Explores the previously uncelebrated but pivotal contributions of NASA's African-American women mathematicians to America's space program, describing how Jim Crow laws segregated them from their white counterparts despite their groundbreaking successes. - (Baker & Taylor)
The uplifting, amazing true story&;a New York Times bestseller!
This edition of Margot Lee Shetterly&;s acclaimed book is perfect for young readers. It's the powerful story of four African-American female mathematicians at NASA who helped achieve some of the greatest moments in our space program.
Before John Glenn orbited the earth, or Neil Armstrong walked on the moon, a group of dedicated female mathematicians known as &;human computers&; used pencils, slide rules, and adding machines to calculate the numbers that would launch rockets, and astronauts, into space.
This book brings to life the stories of Dorothy Vaughan, Mary Jackson, Katherine Johnson, and Christine Darden, who lived through the Civil Rights era, the Space Race, the Cold War, and the movement for gender equality, and whose work forever changed the face of NASA and the country.
Mary Jackson, Katherine Johnson, Dorothy Vaughan, and Christine Darden are names that have been largely forgotten. The four women worked for the National Advisory Committee for Aeronautics in the mid-twentieth century. Each displayed early aptitude for math, sharp curiosity about the world around them, and marked confidence in the face of discrimination. They contributed to discoveries about space and to sending manned missions into orbit. Their life stories are the perfect impetus for discussion on a host of important historical themes germane to the 1950s, such as gender roles, racial prejudice and segregation, and scientific exploration. In any context, these women's contributions to science and aerospace technology would be impressive, but the obstacles imposed by the norms of their society make their achievements all the more impressive. Middle-schoolers will find their story, here in a young readers' edition of Shetterly's 2016 adult book (the basis of a current movie), engaging and inspirational. Copyright 2017 Booklist Reviews.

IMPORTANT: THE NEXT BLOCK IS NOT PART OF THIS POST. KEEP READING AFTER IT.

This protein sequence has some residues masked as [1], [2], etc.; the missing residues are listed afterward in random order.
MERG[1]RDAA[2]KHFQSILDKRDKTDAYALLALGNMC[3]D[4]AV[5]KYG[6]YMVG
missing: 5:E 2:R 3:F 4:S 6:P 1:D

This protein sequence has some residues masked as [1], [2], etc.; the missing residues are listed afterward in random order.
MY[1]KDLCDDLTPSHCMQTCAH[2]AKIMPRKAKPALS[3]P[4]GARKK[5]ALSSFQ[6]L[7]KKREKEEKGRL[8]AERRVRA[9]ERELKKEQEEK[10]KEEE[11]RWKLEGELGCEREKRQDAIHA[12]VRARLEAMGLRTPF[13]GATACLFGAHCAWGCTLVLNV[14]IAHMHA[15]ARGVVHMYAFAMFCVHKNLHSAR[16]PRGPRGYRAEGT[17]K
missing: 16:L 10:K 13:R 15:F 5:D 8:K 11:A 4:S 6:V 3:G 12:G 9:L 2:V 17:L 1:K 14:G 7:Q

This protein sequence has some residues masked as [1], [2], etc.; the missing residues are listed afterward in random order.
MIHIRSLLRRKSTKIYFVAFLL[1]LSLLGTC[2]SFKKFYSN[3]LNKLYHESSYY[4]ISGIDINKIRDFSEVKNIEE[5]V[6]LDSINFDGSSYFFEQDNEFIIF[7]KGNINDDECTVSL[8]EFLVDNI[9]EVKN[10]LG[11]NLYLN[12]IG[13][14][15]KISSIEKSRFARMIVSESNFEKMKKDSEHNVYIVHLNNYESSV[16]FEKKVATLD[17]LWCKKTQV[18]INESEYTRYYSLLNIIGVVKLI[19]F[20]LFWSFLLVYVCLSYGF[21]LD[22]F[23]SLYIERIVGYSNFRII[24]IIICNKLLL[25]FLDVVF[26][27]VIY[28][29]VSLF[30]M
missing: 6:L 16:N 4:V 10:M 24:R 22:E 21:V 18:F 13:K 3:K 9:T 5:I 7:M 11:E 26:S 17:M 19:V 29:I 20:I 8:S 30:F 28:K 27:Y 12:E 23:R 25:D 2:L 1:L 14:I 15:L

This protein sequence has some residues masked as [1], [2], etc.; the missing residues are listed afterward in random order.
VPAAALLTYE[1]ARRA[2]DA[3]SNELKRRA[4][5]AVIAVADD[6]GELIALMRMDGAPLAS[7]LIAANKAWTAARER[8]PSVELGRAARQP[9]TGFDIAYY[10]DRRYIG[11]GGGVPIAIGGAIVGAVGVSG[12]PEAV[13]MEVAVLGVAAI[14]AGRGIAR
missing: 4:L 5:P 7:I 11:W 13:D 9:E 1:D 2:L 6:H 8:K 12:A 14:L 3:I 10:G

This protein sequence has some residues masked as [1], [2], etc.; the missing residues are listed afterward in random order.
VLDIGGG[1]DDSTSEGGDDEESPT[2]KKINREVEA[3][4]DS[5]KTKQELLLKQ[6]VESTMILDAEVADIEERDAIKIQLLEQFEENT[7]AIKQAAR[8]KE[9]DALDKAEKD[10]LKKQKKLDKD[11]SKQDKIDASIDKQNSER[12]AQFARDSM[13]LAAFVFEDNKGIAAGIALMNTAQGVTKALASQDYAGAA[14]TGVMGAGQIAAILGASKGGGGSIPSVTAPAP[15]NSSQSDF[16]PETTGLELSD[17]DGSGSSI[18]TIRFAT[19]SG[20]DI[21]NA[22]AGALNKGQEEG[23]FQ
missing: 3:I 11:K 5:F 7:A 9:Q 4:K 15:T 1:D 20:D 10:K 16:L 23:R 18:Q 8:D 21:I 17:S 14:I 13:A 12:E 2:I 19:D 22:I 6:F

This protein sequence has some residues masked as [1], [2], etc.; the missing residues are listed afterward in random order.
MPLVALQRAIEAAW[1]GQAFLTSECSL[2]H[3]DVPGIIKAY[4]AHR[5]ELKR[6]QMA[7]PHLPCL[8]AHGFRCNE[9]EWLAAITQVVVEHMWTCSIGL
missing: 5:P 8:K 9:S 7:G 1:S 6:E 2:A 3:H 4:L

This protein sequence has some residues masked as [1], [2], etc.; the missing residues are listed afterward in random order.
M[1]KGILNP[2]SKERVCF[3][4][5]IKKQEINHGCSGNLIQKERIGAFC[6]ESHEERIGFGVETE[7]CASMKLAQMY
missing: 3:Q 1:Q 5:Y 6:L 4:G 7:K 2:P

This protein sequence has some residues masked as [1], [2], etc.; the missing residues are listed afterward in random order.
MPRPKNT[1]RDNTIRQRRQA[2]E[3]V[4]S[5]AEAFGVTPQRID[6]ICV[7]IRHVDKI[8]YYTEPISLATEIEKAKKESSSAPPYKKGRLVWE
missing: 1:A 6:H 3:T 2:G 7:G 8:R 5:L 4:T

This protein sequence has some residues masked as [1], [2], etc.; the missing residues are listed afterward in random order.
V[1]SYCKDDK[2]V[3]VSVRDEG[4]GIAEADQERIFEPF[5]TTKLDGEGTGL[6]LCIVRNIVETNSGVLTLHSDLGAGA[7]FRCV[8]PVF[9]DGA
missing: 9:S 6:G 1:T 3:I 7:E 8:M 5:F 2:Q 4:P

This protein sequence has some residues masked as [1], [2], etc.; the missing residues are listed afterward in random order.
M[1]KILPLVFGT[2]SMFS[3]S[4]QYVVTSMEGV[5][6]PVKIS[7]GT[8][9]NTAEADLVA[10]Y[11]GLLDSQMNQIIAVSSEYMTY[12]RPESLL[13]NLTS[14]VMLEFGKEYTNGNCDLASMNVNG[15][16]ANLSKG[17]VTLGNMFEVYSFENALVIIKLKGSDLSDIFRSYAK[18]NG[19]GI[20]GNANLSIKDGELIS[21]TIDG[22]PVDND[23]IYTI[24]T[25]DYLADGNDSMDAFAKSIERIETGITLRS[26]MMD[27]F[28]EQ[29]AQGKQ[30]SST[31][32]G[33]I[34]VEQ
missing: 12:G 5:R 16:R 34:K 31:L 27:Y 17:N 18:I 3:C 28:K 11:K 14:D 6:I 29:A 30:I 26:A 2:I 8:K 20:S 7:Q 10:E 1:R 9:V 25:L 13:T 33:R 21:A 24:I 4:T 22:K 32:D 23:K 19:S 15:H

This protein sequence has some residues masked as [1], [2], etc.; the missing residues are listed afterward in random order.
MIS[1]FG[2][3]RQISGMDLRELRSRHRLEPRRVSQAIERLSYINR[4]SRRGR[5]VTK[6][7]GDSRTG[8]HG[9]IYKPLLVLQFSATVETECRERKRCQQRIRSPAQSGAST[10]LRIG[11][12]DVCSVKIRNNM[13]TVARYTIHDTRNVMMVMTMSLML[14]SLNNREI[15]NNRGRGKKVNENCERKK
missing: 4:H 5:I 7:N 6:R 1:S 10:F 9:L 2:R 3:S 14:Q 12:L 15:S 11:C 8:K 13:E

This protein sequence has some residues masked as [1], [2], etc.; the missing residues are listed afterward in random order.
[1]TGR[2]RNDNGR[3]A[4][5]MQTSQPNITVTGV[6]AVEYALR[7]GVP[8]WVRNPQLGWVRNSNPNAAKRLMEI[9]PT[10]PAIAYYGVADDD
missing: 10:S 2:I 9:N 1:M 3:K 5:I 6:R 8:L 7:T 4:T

Horn Book Guide Reviews
The talented black women working at NASA's Langley facility in the mid-twentieth century started as mathematics "human computers," but persisted through racism and sexism to make significant contributions as engineers, analysts, and programmers. Shetterly's outstanding young readers' edition of her similarly titled adult book highlights the intersecting worlds of educated, middle-class southern African Americans and Cold War space program scientists. Reading list, timeline. Glos., ind. Copyright 2017 Horn Book Guide Reviews.